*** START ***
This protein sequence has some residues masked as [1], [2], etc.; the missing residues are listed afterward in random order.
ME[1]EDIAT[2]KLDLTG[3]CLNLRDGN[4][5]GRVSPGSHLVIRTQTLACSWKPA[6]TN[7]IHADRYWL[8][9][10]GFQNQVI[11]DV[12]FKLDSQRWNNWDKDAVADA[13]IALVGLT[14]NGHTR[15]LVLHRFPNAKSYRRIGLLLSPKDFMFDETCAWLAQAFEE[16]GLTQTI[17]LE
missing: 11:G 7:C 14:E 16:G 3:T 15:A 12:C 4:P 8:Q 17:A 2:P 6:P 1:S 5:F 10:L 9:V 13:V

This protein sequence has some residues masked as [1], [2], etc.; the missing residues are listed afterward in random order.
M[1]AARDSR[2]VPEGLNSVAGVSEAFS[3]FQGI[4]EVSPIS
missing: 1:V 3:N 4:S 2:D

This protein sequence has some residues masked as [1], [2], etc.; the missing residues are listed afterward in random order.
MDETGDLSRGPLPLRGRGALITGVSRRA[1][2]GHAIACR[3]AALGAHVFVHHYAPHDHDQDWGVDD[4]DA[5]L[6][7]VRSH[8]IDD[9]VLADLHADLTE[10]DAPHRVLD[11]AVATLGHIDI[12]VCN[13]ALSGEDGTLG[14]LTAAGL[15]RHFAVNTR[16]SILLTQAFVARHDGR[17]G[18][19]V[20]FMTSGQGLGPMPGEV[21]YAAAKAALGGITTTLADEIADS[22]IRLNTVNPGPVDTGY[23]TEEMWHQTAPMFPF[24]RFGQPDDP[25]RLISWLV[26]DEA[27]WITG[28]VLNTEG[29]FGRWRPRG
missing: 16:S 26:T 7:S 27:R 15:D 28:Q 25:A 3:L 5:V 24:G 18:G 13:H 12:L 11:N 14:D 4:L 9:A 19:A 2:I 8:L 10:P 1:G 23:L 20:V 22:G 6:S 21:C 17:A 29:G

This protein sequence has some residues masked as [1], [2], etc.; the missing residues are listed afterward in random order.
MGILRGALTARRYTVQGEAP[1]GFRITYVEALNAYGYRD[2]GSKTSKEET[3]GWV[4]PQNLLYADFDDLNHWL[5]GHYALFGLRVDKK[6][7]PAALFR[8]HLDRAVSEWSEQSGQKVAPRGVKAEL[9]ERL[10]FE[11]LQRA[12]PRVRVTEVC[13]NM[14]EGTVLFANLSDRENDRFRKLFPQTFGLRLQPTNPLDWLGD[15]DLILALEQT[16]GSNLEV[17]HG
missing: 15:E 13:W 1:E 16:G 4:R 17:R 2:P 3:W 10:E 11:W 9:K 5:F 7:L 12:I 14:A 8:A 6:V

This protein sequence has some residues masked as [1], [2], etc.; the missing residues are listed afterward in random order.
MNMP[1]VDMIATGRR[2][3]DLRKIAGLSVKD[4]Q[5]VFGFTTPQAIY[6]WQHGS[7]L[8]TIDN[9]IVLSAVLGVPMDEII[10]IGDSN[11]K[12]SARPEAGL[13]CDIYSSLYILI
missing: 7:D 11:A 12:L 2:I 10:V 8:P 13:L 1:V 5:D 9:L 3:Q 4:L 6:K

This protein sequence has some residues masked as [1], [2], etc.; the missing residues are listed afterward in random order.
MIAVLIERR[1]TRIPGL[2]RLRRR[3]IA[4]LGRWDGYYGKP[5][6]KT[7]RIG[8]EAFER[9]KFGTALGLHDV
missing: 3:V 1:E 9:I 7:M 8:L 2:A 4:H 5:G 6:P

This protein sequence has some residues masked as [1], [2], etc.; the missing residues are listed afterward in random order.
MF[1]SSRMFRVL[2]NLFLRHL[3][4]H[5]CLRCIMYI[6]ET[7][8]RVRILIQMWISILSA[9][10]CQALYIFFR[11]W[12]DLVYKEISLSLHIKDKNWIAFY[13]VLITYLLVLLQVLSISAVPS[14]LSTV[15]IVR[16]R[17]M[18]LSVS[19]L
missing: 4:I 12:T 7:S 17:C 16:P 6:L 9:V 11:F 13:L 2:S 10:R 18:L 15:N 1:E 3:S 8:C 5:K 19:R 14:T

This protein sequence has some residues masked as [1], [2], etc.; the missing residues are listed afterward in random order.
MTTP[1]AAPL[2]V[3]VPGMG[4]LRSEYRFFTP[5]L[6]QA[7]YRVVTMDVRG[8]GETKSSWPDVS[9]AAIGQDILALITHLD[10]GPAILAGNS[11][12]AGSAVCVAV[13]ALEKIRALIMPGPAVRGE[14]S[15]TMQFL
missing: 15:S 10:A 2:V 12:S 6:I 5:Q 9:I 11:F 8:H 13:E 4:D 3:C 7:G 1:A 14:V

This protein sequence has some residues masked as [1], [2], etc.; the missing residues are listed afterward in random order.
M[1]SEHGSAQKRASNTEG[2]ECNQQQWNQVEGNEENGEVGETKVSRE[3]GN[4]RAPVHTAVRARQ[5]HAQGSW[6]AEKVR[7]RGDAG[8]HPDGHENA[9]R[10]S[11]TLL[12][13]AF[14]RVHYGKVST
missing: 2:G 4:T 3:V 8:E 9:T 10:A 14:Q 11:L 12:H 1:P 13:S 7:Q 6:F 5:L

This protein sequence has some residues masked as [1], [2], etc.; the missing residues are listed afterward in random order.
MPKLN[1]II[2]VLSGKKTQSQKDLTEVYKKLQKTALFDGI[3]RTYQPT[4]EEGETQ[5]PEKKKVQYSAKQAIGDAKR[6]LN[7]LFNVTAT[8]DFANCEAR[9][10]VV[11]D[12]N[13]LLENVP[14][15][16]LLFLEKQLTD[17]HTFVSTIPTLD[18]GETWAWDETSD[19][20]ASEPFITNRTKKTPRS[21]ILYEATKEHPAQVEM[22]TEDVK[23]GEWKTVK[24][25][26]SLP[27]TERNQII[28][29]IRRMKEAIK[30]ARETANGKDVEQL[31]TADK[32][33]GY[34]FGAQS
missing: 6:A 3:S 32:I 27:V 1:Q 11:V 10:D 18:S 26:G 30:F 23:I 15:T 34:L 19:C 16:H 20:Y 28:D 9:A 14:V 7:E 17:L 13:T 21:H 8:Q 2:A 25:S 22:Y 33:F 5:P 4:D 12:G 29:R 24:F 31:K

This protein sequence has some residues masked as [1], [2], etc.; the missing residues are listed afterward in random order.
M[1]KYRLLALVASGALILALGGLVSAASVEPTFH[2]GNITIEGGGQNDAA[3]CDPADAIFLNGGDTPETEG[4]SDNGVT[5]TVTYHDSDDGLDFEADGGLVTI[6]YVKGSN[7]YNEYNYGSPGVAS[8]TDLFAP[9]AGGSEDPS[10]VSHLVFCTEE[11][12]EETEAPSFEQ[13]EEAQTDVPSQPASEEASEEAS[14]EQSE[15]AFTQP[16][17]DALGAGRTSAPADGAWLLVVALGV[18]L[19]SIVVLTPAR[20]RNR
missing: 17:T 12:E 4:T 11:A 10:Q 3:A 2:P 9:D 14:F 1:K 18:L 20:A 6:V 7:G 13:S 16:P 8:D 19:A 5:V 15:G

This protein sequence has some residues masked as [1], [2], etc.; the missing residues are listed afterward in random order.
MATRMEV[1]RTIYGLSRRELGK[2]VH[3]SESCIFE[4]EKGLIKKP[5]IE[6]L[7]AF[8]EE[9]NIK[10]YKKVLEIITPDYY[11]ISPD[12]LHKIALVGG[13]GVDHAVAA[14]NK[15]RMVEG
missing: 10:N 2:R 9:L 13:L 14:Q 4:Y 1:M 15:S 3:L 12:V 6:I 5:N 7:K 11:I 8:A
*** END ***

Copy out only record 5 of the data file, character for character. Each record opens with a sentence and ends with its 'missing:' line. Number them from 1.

This protein sequence has some residues masked as [1], [2], etc.; the missing residues are listed afterward in random order.
MNMP[1]VDMIATGRR[2][3]DLRKIAGLSVKD[4]Q[5]VFGFTTPQAIY[6]WQHGS[7]L[8]TIDN[9]IVLSAVLGVPMDEII[10]IGDSN[11]K[12]SARPEAGL[13]CDIYSSLYILI
missing: 7:D 11:A 12:L 2:I 10:V 8:P 13:L 1:V 5:D 9:L 3:Q 4:L 6:K